The Bulletin promises to pay John the money to fix his pitching arm if he plays ball with them (pun intended). Meanwhile, working with John, Ann starts putting together stories and columns tweaking the political establishment. Soon, it becomes clear Ann and John are developing feelings for one another. Then, when John has to deliver a radio speech, Ann takes some of her late father’s idealistic, homespun writings about America and doing the right thing to develop the speech. John’s speech makes two points. First, that Americans need to treat every day like Christmas and be nice to everyone they meet. Second, they should get to know their neighbors so they can “Love thy neighbor.”

After the speech, a guilty John runs away, but Ann and D.B. Norton search for him. When they find him, they bring along a group of people, who loved John’s speech. They tell John, because of his speech, they started reaching out to their neighbors and now want to start a bunch of “John Doe Clubs” all across the country to spread the gospel of “Love thy neighbor.”

They have only one rule, however: Politicians aren’t allowed to join any John Doe Clubs. Of course, this ensures that, sooner or later, D.B. Norton’s political ambitions will endanger everyone’s happiness.

MEET JOHN DOE is a brilliant, riveting, funny, heartfelt, exciting, and incredibly poignant movie through and through. The writing by Robert Riskin is witty, wise and emotional. Frank Capra’s direction is perfection personified.

Although MEET JOHN DOE stars Gary Cooper, the movie actually belongs to Barbara Stanwyck. Cooper is definitely brilliant, as is the rest of the wonderful cast, but it’s Stanwyck’s performance that ultimately breaks your heart. In some critics’ opinions, including MOVEIGUDIE®’s reviewer’s, her performance may be the greatest performance by an actress in film history. That said, all the other main performers deliver great moments filled with humor, drama, pathos, and humanity.

James Gleason as Connell has never been better than he is in this picture. There is one scene where he does the most amazing double take when he turns his head and catches Stanwyck watching starry-eyed as Cooper superbly delivers John’s moving, witty speech calling for people to “Love thy neighbor.” In another scene, a drunken Connell patriotically tells John Doe what a “skunk” D.B. Norton is and how Norton will destroy the beautiful country created by America’s Founding Fathers, men like Washington, Jefferson and Lincoln, whom Connell calls “lighthouses in a foggy world.” “I’m a sucker for this country,” he adds. “I like what we got here. A guy can say what he wants and do what he wants without having a bayonet shoved through his belly.” Finally, if you don’t shed a tear when Connell tells John how, in the Great War, World War I, he, Connell, saw his father get killed “with my own eyes,” you must be an unfeeling, misanthropic robot. If this scene has the ring of Truth in it, it’s because it is, at least partly, true. James Gleason was indeed a soldier during World War I.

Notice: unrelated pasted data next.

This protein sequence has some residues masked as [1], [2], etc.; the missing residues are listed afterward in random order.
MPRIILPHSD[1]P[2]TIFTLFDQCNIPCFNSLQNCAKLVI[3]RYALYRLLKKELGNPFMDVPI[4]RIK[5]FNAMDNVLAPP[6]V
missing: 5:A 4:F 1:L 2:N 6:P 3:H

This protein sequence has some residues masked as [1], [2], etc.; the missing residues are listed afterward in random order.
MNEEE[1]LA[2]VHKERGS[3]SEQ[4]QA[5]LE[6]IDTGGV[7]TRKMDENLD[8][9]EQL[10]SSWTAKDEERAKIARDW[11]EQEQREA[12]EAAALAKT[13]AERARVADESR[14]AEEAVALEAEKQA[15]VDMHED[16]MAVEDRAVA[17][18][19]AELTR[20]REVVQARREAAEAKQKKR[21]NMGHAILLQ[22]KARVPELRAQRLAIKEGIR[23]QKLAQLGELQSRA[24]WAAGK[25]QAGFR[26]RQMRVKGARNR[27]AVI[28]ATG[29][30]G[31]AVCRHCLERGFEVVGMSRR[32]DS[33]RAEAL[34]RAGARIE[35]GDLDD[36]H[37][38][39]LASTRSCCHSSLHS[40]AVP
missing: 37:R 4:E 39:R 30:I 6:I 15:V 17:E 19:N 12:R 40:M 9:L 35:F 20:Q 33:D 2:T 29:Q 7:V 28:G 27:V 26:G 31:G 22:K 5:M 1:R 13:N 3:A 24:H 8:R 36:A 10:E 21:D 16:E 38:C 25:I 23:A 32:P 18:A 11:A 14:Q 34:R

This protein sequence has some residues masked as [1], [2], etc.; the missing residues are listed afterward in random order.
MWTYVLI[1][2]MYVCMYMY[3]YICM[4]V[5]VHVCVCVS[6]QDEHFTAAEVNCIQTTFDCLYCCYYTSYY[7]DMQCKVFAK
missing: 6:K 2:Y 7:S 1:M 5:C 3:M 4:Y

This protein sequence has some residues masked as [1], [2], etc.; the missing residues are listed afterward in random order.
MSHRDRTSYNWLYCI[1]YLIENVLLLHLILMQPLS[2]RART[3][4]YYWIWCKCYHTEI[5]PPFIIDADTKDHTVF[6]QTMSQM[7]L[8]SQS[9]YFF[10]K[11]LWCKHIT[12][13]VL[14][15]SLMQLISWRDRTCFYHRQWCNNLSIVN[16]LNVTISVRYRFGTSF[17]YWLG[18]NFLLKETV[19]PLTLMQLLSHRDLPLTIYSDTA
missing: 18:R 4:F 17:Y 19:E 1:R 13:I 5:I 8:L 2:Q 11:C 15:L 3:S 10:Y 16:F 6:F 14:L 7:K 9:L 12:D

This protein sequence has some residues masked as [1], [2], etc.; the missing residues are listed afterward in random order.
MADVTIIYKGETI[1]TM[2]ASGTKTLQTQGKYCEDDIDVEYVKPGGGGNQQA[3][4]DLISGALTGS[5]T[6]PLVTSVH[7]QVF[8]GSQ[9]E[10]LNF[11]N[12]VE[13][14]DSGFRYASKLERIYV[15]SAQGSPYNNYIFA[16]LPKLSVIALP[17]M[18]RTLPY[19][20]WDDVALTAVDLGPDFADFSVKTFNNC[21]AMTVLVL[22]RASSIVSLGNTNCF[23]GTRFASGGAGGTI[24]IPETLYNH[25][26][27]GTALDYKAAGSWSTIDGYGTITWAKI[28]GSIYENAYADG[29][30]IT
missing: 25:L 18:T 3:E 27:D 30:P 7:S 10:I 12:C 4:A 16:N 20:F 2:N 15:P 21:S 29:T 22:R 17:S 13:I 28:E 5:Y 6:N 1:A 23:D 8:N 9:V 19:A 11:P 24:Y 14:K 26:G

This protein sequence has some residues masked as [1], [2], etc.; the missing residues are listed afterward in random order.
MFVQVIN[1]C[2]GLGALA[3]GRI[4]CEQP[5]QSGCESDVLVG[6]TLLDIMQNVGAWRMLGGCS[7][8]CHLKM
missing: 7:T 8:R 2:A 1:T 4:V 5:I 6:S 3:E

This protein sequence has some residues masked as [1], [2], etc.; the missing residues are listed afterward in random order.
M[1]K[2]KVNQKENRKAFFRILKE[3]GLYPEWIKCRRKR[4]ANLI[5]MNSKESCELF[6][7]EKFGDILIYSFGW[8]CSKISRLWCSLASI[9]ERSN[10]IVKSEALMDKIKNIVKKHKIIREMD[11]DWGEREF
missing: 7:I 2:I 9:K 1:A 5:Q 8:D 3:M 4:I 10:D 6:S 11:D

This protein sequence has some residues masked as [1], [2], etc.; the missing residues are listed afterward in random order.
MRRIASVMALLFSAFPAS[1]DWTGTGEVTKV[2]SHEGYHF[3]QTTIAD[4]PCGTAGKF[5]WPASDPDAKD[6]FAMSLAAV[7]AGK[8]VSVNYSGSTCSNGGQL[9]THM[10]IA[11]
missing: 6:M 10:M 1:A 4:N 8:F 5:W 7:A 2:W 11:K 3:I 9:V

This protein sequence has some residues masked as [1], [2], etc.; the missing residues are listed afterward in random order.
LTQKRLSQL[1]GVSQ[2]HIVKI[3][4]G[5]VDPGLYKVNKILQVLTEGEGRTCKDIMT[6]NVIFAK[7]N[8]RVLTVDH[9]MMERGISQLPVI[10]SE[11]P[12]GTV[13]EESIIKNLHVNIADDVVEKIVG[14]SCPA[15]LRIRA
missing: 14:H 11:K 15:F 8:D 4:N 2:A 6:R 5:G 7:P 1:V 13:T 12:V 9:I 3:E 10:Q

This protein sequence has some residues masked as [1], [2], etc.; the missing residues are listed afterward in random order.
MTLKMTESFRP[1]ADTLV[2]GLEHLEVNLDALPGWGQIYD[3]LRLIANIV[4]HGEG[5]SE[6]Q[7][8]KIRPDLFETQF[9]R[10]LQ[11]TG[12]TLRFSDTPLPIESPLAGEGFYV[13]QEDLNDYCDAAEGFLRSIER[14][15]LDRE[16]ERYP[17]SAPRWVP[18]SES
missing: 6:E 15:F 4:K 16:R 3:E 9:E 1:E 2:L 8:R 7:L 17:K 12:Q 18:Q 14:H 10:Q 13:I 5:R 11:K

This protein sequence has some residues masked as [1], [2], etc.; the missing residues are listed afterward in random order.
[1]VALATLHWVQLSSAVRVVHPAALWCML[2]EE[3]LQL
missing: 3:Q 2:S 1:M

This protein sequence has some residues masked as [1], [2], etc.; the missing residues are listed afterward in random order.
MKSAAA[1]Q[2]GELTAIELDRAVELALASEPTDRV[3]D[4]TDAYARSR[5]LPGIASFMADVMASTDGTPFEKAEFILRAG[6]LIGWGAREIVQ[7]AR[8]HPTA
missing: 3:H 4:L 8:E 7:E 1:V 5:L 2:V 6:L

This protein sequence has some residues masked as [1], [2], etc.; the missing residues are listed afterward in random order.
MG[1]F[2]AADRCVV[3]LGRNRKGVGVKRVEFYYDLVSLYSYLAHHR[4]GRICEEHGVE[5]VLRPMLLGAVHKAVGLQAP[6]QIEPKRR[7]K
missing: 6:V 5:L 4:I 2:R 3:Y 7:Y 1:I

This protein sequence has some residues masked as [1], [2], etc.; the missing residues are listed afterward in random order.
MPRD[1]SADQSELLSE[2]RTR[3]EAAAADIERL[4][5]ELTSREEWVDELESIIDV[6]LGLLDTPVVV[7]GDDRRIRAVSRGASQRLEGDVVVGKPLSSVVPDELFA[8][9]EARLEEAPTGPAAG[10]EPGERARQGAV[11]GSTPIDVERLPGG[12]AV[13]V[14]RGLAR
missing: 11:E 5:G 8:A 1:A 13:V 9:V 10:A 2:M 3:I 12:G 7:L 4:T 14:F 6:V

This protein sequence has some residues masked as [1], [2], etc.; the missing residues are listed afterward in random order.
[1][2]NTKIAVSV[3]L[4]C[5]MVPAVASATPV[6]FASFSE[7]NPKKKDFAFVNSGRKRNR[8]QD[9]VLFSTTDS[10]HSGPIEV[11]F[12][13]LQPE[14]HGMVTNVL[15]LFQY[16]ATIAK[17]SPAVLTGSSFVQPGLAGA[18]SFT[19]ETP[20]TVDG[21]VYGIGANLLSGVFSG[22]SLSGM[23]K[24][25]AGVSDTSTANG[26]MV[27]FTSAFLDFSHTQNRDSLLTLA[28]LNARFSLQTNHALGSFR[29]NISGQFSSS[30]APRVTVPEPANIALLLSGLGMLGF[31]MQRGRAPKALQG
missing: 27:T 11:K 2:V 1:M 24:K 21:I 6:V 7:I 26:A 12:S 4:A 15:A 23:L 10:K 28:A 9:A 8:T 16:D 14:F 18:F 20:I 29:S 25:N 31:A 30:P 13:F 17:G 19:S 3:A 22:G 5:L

Lest we forget, MEET JOHN DOE also features a wonderful performance by Walter Brennan, who’s perhaps the greatest, most reliable and most amazing character actor America ever produced. The scene where he explains his character’s philosophy of life about “heelots” is one of the most memorable, funniest scenes ever. It’s to Director Frank Capra’s eternal credit that it’s not just Brennan but all the actors in that scene who make it what it is.

MEET JOHN DOE has a timeless moral and socio-political message. It reminds us of the power of the press, and the lengths to which unscrupulous people in the press will go to feather their own nests or push a particular agenda. It also shows how cynical members of the press can be. For example, the movie suggests that the Bulletin might be perfectly fine with having someone commit suicide, if the newspaper can somehow capitalize on the person’s misery. As such, it may remind people of the TV photographer in the1980s, who stood by while a man lit himself on fire. As the saying goes, if it bleeds, it leads.

MEET JOHN DOE also shows the dangers of political populism, not just on the right but also on the left. Both the supporters of President Donald Trump and the supporters of the leftist protests against Trump should keep that in mind.

Ultimately, however, MEET JOHN DOE has a very strong Christian, moral message. It not only encourages viewers to follow God’s command to “Love thy neighbor,” which Jesus Christ Himself called the second greatest commandment. It also shows viewers that, in following that command, we don’t have to offer ourselves as a real sacrificial martyr unto death. As Ann reminds John in the movie’s brilliant last scene, after she overtly and desperately pleads for God’s help, “You don’t have to die to keep the John Doe idea alive. Somebody already died for that once, the first John Doe, and He’s kept that idea alive for nearly 2000 years. It’s He who kept it alive in them [the people of Earth]. And, He’ll go on keeping it alive forever and always.” In the end, therefore, it’s Barbara Stanwyck’s heartfelt delivery of these words that finally makes MEET JOHN DOE the sublime, exhilarating Christian masterpiece that it is. Her words and delivery almost perfectly capture Acts 4:12, “There is no other name [Jesus Christ] under Heaven given to mankind, by which we must be saved.”

MEET JOHN DOE is a must-see masterpiece of American cinema. In fact, watching a major part of this movie at least twice a year could be seen as an imperative. It’s that entertaining, it’s that funny, it’s that sweet, and it’s that important of a movie.